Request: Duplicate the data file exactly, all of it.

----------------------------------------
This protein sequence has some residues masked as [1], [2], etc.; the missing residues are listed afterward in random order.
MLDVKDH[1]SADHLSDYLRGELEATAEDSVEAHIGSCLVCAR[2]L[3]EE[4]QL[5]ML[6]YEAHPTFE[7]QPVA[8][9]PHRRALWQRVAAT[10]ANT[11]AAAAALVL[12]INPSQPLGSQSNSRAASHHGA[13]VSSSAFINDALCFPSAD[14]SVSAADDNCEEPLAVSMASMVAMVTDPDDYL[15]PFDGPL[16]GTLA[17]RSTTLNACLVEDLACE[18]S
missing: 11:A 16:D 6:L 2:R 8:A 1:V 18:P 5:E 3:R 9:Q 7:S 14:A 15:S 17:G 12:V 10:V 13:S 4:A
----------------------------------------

This protein sequence has some residues masked as [1], [2], etc.; the missing residues are listed afterward in random order.
MLDVKDH[1]SADHLSDYLRGELEATAEDSVEAHIGSCLVCAR[2]L[3]EE[4]QL[5]ML[6]YEAHPTFE[7]QPVA[8][9]PHRRALWQRVAAT[10]ANT[11]AAAAALVL[12]INPSQPLGSQSNSRAASHHGA[13]VSSSAFINDALCFPSAD[14]SVSAADDNCEEPLAVSMASMVAMVTDPDDYL[15]PFDGPL[16]GTLA[17]RSTTLNACLVEDLACE[18]S
missing: 11:A 16:D 6:L 2:R 8:A 1:V 18:P 5:E 3:R 9:Q 7:S 14:A 15:S 17:G 12:V 10:V 13:S 4:A